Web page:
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Pastor pedals for hunger issues — again

Livestream services are part of the cross-country adventure

By Sherry Blackman | Presbyterians Today

Sixty-one-year-old Rev. Chuck Monts is cycling once again to raise awareness of the hunger that is growing in the country. This isn’t the first time the pastor has hopped on his bike to advocate for a cause. He biked cross country when he was 18, raising money for the Christian Rural Overseas Program. Courtesy of Chuck Monts

Sixty-one-year-old Rev. Chuck Monts is on overdrive, literally, as he cycles cross country to raise funds for The Bowery Mission in New York City, where he served as the community life coordinator for two years.

“I always loved biking, but as I have gotten older, I wanted to bike cross country for a purpose,” said the semi-retired pastor who came to Pleasant Valley Presbyterian Church in Brodheadsville, Pennsylvania, in March of this year.

His two-month journey, which began in June from the Union Rescue Mission in Los Angeles, will conclude in early August when he’ll cross the finish line at The Bowery Mission. While on his adventure, he’ll also be livestreaming worship every Sunday from the road.

“I will nurture my congregation in faith and discipleship while introducing them to the faithful from around the country,” he said. One such “introduction of the faithful” includes the CEO of the Union Rescue Mission, the Rev. Andy Bales, who has two prosthetic legs and joined Monts cycling from Los Angeles across California.

This isn’t the first time Monts decided to shift gears. As a young man, he was ahead of the curve when he and a friend, John Somers, both 18 and freshmen in college, raised $7,000 for the Christian Rural Overseas Program (CROP) by cycling across America. CROP began in 1947 under the wing of Church World Service (CWS), which was founded in 1946. Its primary mission was to help Midwest farm families share their grain with hungry neighbors in post World War II Europe and Asia. Today, CROP Hunger Walks are interfaith hunger education and fundraising events organized by CWS local offices across the U.S and organized by local congregations or groups to raise funds to end hunger at home and around the world. This time, all funds will go directly to The Bowery via Monts’ fundraising page (see the link below) that will be active until Sept. 1.

Monts’ passion for addressing food insecurity has gained traction over the past 30-plus years of his ministry. As a way to draw attention to hunger across America, he’s teamed up with organizations, local food charities, churches and friends coast to coast, asking people to consider joining his team as “movers” and/or “donors,” creating what he calls “move-a-thons.” They can cycle, swim, walk, run or engage in some other physical activity to raise funds for their local food charity.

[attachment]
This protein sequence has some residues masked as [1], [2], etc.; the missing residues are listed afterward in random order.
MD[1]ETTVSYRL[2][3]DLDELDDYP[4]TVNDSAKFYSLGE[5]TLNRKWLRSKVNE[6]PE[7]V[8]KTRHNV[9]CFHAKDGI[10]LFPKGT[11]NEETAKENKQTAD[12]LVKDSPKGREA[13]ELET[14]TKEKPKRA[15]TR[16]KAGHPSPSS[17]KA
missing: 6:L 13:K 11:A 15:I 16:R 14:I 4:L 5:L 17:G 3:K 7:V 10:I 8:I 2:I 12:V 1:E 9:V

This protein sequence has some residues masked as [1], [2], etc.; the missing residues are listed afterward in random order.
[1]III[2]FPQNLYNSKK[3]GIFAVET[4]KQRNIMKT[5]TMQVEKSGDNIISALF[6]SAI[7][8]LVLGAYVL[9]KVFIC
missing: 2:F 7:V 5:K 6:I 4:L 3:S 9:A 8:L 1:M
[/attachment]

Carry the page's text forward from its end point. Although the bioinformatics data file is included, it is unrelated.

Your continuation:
During the planning stage of his cross-country trek, Monts reached out to churches he once served and to those who had once been a part of his youth groups when he orchestrated bike trips as part of the youth mission trips. In the 1990s, he led a 300-mile bike ride from Saranac Lake, New York, to Portland, Maine, to raise money for a peer dying from Huntington’s Disease.

“I reconnected with those who were teens who are now in their 30s and 40s, to get them on my team and to inspire them to join with me virtually on this venture,” said Monts, who likens cycling to a big lesson in trust: “Biking is a faith experience; you can’t spend your time looking backward. You have to trust; you have to trust that all those cars, RVs and trucks will see you and not run you over.”

He’s also doing things a little differently than he did in 1978. His wife, Debbie, is providing car support as she escorts him through towns across the country. He’ll also be relying on the hospitality of strangers, staying at various churches that can host him and his wife for a night.

On his first cross-country trip, he was up every day at 5:30 a.m., biked until 4 p.m., ate supper at a convenient restaurant, looked around town and then hit the sack by 9 p.m. He and his friend then averaged 86 miles a day, with one day riding 120, with 60 pounds of gear in their bike packs. Six flat tires and six broken spokes later, and on about $10 a day, they reached their destination.

“This time, my goal is to bike 75 miles a day rather than the 85 miles I did 44 years ago,” he said.

While the 3,000 miles of highways and byways may prove difficult for what some might call “this over-the-hill pastor-pedal-pusher,” one thing is for sure. Monts is in it for the long haul, hoping that every road across America will indeed be a highway to heaven for those who are experiencing physical and spiritual hunger.

Sherry Blackman is the pastor of the Presbyterian Church of the Mountain in Delaware Water Gap, Pennsylvania.

Follow Monts’ cycling adventure

You can follow the Rev. Chuck Monts’ adventure on his fundraising page at

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